Long-run budget model and baseline
In our model, revenue and spending paths from 2012 to 2022 are based on CBO’s August 2012 10-year current-policy baseline, and we updated those revenue and spending paths to reflect changes in law, such as the ATRA. After the first 10 years, we assume that revenues and non-interest spending grow at the same rate that CBO uses for its long-term projections of current policy. Interest costs are determined within the model, and the implied interest rates in our model closely match CBO’s.
For our pre-BCA baseline, we did not use CBO’s long-term projections from 2011 because the agency has since changed its long-term methodology. (If we had used CBO’s 2011 long-term projections, the analysis would have understated the improvement since the BCA). Instead, our pre-BCA baseline uses the 10-year CBO budget projections from just prior to the BCA and extrapolates them beyond 10 years using the revised assumptions that CBO now uses in its long-term projections.
2 The ATRA leaves in place a provision of the Affordable Care Act that imposes an additional tax of 3.8 percent on the capital gains, dividends and interest of married couples (singles) earning $250,000 ($200,000) or more. So the total top federal marginal rate on capital gains and dividend income will be 23.8 percent. The 3.8 percent tax on investment income will be phased in for high-income families. It is imposed on the lesser of investment income or the excess of adjusted gross income above the $250,000 ($200,000) threshold for married (single) taxpayers.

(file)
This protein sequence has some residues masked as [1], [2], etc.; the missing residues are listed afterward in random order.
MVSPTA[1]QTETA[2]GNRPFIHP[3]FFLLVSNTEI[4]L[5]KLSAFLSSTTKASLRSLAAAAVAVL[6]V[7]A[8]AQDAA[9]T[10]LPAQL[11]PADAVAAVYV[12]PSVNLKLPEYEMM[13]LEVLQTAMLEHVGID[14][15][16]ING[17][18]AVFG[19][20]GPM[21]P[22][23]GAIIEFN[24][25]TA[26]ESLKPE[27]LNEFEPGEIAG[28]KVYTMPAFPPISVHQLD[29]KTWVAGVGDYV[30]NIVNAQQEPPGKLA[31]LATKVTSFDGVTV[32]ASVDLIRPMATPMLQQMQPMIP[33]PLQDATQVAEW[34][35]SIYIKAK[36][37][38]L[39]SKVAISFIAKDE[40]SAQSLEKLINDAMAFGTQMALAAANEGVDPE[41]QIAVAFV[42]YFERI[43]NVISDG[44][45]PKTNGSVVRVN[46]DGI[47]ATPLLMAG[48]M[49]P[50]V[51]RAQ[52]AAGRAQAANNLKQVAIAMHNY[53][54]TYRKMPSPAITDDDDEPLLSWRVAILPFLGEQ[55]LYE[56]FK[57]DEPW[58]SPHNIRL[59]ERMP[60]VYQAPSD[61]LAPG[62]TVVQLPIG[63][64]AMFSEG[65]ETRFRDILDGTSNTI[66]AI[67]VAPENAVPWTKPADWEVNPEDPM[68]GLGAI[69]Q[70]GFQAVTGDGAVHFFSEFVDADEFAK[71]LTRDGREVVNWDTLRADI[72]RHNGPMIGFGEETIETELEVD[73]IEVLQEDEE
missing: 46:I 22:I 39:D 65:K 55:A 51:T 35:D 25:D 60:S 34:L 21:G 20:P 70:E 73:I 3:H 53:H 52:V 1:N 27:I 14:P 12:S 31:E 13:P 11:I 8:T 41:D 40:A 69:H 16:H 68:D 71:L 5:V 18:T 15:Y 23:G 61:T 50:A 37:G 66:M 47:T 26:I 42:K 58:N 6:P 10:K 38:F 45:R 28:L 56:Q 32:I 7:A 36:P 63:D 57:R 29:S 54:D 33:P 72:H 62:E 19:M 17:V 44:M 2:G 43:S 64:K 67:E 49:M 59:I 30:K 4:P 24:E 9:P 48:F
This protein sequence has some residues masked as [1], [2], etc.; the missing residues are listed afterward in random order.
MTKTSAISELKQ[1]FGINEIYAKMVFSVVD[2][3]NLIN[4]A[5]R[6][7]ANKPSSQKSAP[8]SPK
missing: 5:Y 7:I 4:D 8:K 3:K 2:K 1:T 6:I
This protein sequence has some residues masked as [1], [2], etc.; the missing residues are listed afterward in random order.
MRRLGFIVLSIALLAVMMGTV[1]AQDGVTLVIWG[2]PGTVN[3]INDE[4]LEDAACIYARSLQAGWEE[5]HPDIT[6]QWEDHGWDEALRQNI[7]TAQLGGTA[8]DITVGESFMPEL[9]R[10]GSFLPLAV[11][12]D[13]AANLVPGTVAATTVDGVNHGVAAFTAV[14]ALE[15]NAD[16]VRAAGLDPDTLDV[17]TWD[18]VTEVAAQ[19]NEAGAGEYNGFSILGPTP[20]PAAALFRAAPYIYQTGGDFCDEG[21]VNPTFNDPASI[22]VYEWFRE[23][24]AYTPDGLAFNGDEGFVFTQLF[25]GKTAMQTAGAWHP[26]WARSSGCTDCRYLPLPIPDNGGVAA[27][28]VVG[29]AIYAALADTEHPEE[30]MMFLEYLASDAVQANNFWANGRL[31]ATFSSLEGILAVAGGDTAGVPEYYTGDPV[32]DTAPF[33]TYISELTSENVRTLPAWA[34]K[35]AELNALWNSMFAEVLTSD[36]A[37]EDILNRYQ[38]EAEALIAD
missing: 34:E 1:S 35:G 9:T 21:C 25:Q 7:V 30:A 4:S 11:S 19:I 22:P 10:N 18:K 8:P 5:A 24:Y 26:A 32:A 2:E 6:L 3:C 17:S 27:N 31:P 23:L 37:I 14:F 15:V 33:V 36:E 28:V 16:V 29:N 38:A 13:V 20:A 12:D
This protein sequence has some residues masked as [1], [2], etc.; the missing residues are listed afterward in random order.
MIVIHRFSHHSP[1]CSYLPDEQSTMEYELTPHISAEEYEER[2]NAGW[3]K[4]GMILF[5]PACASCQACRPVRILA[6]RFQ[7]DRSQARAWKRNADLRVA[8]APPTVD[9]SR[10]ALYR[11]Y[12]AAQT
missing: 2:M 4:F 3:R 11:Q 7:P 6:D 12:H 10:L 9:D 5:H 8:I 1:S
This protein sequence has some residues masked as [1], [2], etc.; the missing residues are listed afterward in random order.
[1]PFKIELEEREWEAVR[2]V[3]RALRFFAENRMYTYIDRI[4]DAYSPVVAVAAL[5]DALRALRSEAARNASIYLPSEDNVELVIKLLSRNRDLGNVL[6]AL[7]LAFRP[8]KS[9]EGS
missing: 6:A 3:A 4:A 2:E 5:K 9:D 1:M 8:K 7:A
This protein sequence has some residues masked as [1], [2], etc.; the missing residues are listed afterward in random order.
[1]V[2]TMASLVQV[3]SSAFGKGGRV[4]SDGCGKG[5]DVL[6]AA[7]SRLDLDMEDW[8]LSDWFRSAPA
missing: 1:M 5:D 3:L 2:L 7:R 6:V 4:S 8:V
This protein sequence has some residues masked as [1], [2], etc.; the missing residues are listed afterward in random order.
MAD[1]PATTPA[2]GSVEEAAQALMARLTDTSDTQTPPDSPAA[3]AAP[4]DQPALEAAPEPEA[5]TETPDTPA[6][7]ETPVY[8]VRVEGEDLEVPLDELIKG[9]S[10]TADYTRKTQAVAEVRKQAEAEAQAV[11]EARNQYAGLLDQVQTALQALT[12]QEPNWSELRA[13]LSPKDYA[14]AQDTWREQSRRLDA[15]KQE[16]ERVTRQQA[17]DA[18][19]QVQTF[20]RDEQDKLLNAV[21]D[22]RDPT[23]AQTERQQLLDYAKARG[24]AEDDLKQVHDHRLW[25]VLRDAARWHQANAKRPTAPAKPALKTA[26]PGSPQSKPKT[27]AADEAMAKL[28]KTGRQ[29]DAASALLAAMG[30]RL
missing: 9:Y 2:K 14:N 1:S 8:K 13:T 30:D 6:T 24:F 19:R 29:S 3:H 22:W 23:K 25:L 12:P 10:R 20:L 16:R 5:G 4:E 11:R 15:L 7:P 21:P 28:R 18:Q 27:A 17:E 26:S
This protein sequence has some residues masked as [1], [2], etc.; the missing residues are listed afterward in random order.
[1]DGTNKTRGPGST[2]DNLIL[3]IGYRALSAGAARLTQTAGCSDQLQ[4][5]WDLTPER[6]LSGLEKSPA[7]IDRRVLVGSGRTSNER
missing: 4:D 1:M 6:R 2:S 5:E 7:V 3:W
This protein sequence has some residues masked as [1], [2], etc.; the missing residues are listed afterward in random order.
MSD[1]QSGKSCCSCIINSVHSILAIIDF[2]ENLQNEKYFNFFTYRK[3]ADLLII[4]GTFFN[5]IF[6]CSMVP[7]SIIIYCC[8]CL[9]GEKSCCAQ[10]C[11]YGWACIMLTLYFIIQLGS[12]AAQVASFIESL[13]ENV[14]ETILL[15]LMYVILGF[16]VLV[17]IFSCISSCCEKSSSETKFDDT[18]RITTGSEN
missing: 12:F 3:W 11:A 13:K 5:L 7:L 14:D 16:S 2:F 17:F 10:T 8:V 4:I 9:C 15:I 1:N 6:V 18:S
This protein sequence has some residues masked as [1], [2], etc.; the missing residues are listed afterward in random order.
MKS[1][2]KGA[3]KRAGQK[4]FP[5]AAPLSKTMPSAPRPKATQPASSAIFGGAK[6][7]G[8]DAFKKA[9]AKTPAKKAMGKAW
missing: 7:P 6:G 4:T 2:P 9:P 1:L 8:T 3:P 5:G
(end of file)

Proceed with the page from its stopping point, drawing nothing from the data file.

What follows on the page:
3 Among the items that were extended are the tax credit for research and experimentation, the deduction for state and local sales taxes, tax credits for renewable energy, an extension of the 50 percent bonus depreciation rules on capital investments, and certain exceptions for foreign corporations with U.S. shareholders (popularly known as exceptions to subpart F for active financing income). Provisions that were not extended by the ATRA include the income and excise tax credits for alcohol fuels and fuel mixtures, the expensing of brownfields remediation costs, the enhanced charitable contribution for corporate contributions of computers to schools, and the suspension of net income limitations on percentage depletion for marginal oil and gas wells.
4 These laws include the Balanced Budget and Emergency Deficit Control Act of 1985 and the Congressional Budget and Impoundment Control Act of 1974.
5 The budget savings of increasing taxes on high-income families cannot be measured as the simple difference between the cost of extending all of the tax cuts and the cost of the ATRA. The reason is that some of the tax cuts in the ATRA expire in 2017 for taxpayers with incomes below $450,000 for joint filers and $400,000 for single filers. To estimate the current-policy savings of the ATRA, we need to include the cost of extending the tax cuts from 2018 to 2022 for those groups.
6 When we use those alternative assumptions, we match the results that others have found.